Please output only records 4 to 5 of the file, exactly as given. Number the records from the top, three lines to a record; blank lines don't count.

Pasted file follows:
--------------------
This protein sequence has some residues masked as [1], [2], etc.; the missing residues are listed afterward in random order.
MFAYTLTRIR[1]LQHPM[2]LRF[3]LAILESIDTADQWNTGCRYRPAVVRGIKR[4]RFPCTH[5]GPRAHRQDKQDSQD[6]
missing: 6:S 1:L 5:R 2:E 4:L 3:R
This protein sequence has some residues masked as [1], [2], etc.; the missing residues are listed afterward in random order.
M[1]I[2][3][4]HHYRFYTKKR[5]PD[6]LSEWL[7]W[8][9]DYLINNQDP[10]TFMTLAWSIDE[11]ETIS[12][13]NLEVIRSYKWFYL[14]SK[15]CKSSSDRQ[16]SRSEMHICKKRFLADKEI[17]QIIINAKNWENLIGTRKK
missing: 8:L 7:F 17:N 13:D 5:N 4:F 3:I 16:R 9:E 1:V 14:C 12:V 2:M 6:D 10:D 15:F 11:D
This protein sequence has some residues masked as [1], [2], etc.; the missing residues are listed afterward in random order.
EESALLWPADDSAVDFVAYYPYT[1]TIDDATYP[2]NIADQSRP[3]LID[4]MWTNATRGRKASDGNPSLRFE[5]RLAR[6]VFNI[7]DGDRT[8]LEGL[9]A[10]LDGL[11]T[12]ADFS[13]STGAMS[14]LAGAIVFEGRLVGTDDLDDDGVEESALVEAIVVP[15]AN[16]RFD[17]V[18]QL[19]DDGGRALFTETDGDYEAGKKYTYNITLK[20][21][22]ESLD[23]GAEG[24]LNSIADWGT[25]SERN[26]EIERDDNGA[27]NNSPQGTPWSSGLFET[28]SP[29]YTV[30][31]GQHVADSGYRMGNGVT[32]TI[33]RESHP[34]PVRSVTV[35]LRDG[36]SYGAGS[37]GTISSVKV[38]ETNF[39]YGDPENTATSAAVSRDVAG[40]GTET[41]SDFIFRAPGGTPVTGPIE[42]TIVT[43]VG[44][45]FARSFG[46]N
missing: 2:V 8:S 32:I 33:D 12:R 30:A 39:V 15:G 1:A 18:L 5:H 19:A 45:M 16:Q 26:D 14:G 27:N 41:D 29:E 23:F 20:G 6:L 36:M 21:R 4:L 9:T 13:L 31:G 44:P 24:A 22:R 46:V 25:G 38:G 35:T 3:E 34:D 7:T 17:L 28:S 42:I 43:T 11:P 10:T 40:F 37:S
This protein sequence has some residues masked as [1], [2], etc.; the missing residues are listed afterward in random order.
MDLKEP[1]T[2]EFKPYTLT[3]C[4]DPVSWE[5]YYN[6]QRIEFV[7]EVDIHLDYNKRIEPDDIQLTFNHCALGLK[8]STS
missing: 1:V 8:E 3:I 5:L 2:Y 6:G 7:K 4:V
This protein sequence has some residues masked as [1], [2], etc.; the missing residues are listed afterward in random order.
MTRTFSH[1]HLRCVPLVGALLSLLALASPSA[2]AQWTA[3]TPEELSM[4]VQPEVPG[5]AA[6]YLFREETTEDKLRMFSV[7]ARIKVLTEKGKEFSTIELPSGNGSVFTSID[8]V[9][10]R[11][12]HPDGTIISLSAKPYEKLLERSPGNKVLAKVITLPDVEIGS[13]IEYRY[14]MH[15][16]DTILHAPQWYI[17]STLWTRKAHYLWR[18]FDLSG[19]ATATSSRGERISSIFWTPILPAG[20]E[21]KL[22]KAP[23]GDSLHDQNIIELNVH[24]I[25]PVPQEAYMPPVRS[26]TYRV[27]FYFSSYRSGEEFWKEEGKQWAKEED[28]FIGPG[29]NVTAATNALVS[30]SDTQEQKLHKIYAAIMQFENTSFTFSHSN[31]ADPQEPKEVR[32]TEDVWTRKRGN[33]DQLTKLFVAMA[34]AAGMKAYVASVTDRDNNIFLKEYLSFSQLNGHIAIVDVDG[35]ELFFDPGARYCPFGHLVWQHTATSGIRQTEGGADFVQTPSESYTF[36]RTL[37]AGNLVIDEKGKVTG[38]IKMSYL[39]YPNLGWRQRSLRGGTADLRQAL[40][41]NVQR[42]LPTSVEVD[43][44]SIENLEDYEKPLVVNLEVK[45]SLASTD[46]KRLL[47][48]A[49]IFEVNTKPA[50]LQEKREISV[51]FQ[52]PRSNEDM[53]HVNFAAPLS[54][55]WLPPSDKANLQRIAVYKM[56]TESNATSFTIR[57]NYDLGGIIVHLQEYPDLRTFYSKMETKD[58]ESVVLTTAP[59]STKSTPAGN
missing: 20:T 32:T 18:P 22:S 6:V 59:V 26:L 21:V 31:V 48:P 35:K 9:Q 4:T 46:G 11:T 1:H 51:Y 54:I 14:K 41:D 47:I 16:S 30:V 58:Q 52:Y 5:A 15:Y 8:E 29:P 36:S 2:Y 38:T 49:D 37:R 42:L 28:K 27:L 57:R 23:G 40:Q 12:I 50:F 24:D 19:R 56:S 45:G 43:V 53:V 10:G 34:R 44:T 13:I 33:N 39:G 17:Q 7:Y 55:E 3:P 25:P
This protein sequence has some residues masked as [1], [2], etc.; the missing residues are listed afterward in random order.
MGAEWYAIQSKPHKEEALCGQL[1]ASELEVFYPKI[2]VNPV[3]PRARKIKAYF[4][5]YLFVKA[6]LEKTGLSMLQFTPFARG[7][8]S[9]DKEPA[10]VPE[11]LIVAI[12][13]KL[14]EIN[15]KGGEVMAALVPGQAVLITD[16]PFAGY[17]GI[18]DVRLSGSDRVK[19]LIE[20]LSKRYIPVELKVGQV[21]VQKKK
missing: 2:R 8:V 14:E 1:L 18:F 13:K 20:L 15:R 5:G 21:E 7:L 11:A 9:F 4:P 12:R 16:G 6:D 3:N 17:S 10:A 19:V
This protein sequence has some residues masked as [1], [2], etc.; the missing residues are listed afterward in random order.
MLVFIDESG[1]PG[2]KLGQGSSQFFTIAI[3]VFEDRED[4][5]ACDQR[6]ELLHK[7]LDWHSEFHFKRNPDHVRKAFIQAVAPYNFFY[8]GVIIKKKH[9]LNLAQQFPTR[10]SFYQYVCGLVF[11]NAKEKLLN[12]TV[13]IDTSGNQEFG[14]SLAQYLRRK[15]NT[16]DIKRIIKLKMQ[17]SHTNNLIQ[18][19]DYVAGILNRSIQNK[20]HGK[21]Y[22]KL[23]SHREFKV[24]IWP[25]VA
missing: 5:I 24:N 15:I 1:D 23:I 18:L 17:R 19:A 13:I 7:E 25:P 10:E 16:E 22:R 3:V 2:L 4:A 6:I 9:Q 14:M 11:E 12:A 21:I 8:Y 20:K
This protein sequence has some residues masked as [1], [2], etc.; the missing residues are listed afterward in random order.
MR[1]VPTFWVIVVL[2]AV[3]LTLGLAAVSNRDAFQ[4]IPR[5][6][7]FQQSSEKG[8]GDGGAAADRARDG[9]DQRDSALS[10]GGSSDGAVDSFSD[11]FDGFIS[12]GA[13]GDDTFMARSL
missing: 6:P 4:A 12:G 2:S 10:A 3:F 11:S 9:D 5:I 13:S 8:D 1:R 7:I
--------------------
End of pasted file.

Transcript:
This protein sequence has some residues masked as [1], [2], etc.; the missing residues are listed afterward in random order.
MDLKEP[1]T[2]EFKPYTLT[3]C[4]DPVSWE[5]YYN[6]QRIEFV[7]EVDIHLDYNKRIEPDDIQLTFNHCALGLK[8]STS
missing: 1:V 8:E 3:I 5:L 2:Y 6:G 7:K 4:V
This protein sequence has some residues masked as [1], [2], etc.; the missing residues are listed afterward in random order.
MTRTFSH[1]HLRCVPLVGALLSLLALASPSA[2]AQWTA[3]TPEELSM[4]VQPEVPG[5]AA[6]YLFREETTEDKLRMFSV[7]ARIKVLTEKGKEFSTIELPSGNGSVFTSID[8]V[9][10]R[11][12]HPDGTIISLSAKPYEKLLERSPGNKVLAKVITLPDVEIGS[13]IEYRY[14]MH[15][16]DTILHAPQWYI[17]STLWTRKAHYLWR[18]FDLSG[19]ATATSSRGERISSIFWTPILPAG[20]E[21]KL[22]KAP[23]GDSLHDQNIIELNVH[24]I[25]PVPQEAYMPPVRS[26]TYRV[27]FYFSSYRSGEEFWKEEGKQWAKEED[28]FIGPG[29]NVTAATNALVS[30]SDTQEQKLHKIYAAIMQFENTSFTFSHSN[31]ADPQEPKEVR[32]TEDVWTRKRGN[33]DQLTKLFVAMA[34]AAGMKAYVASVTDRDNNIFLKEYLSFSQLNGHIAIVDVDG[35]ELFFDPGARYCPFGHLVWQHTATSGIRQTEGGADFVQTPSESYTF[36]RTL[37]AGNLVIDEKGKVTG[38]IKMSYL[39]YPNLGWRQRSLRGGTADLRQAL[40][41]NVQR[42]LPTSVEVD[43][44]SIENLEDYEKPLVVNLEVK[45]SLASTD[46]KRLL[47][48]A[49]IFEVNTKPA[50]LQEKREISV[51]FQ[52]PRSNEDM[53]HVNFAAPLS[54][55]WLPPSDKANLQRIAVYKM[56]TESNATSFTIR[57]NYDLGGIIVHLQEYPDLRTFYSKMETKD[58]ESVVLTTAP[59]STKSTPAGN
missing: 20:T 32:T 18:P 22:S 6:V 59:V 26:L 21:V 31:V 48:P 35:K 9:Q 4:T 46:G 11:T 1:H 51:Y 54:I 14:K 41:D 47:I 16:S 30:V 58:Q 52:Y 5:A 15:Y 8:E 29:P 36:S 2:Y 38:T 49:D 37:R 42:L 28:K 27:L 57:R 23:G 40:Q 12:I 50:F 24:D 19:R 56:S 45:G 43:V 53:V 10:G 34:R 44:T 13:I 33:N 39:G 17:Q 7:Y 55:E 3:P 25:P